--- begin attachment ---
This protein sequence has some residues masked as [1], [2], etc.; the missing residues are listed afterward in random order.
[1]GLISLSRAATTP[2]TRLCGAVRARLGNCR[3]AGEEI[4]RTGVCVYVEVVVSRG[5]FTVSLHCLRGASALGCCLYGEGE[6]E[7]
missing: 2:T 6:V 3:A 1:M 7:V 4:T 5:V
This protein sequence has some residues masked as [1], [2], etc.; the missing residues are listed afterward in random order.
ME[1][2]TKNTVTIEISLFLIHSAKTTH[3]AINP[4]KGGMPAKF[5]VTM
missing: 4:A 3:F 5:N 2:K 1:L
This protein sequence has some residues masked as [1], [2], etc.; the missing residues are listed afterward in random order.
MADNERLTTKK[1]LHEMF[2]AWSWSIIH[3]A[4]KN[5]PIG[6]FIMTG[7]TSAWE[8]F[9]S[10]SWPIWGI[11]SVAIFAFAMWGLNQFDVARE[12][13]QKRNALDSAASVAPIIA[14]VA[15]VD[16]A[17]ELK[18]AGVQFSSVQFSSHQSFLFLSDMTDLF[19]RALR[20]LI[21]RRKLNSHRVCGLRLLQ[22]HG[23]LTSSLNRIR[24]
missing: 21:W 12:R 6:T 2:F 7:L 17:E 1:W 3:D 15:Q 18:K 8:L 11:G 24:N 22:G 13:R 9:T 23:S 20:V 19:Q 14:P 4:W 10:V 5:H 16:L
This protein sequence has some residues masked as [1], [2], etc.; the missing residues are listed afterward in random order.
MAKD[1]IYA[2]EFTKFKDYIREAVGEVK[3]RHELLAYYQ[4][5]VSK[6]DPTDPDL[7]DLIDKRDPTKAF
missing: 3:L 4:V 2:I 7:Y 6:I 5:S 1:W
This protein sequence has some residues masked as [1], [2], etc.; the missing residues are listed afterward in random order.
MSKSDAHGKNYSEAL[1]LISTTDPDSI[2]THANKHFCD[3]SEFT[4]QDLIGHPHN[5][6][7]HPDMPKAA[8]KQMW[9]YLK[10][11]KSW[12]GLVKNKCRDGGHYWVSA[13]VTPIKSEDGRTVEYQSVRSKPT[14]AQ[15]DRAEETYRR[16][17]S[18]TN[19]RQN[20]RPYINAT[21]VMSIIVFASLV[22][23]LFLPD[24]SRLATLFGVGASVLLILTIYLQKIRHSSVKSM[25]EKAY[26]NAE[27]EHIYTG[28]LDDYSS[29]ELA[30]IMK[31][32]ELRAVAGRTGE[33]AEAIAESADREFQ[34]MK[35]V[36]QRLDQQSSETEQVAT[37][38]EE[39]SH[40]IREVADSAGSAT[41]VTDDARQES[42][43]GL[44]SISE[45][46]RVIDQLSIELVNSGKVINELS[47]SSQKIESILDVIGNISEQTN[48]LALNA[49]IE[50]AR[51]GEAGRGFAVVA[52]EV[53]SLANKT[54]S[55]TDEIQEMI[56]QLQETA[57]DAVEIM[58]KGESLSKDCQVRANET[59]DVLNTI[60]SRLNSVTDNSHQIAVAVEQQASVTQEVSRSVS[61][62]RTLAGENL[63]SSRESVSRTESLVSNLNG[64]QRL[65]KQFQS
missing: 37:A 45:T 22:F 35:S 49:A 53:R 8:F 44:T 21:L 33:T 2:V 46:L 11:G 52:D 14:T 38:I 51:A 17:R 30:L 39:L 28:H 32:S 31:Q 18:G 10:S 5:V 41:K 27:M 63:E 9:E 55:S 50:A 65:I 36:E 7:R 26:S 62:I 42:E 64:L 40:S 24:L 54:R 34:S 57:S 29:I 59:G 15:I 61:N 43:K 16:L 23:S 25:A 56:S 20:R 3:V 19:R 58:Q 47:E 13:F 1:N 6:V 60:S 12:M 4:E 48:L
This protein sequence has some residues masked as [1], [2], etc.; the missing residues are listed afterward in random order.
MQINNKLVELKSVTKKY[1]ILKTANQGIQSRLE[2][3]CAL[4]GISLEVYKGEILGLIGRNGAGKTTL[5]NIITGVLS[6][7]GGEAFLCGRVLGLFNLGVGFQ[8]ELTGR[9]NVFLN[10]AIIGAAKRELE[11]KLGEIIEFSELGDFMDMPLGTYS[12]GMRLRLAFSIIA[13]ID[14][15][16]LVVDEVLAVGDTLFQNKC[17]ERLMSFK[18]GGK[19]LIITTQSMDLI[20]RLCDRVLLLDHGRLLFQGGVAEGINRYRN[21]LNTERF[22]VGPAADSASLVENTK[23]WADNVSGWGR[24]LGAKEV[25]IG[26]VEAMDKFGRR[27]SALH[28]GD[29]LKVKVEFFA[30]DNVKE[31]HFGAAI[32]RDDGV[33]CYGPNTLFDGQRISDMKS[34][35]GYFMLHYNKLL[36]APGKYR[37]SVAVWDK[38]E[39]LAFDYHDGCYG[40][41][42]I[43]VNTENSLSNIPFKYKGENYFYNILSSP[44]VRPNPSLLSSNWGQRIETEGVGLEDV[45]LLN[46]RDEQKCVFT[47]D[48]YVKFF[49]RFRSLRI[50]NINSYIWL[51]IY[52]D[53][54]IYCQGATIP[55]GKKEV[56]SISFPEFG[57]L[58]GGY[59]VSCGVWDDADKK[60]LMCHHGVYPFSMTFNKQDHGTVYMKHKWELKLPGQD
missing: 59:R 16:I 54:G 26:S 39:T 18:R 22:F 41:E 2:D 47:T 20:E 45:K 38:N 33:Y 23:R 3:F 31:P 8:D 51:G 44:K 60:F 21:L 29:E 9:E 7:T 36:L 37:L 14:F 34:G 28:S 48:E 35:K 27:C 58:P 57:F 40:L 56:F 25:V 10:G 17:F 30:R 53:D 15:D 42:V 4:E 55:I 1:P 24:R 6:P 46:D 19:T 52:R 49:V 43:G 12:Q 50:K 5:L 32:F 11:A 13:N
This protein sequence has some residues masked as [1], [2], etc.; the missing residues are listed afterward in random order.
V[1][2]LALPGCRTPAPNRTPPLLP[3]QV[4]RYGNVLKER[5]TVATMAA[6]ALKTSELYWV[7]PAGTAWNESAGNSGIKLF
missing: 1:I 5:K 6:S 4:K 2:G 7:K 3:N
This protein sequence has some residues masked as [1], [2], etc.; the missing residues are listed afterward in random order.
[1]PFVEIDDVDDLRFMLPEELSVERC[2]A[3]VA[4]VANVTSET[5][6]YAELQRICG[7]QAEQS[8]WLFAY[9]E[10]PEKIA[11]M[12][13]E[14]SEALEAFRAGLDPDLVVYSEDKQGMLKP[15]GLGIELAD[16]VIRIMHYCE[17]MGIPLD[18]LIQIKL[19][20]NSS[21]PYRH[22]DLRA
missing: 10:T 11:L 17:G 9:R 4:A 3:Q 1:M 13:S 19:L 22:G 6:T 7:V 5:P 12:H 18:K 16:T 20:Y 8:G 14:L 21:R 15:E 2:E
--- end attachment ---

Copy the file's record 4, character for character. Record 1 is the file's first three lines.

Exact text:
This protein sequence has some residues masked as [1], [2], etc.; the missing residues are listed afterward in random order.
MAKD[1]IYA[2]EFTKFKDYIREAVGEVK[3]RHELLAYYQ[4][5]VSK[6]DPTDPDL[7]DLIDKRDPTKAF
missing: 3:L 4:V 2:I 7:Y 6:I 5:S 1:W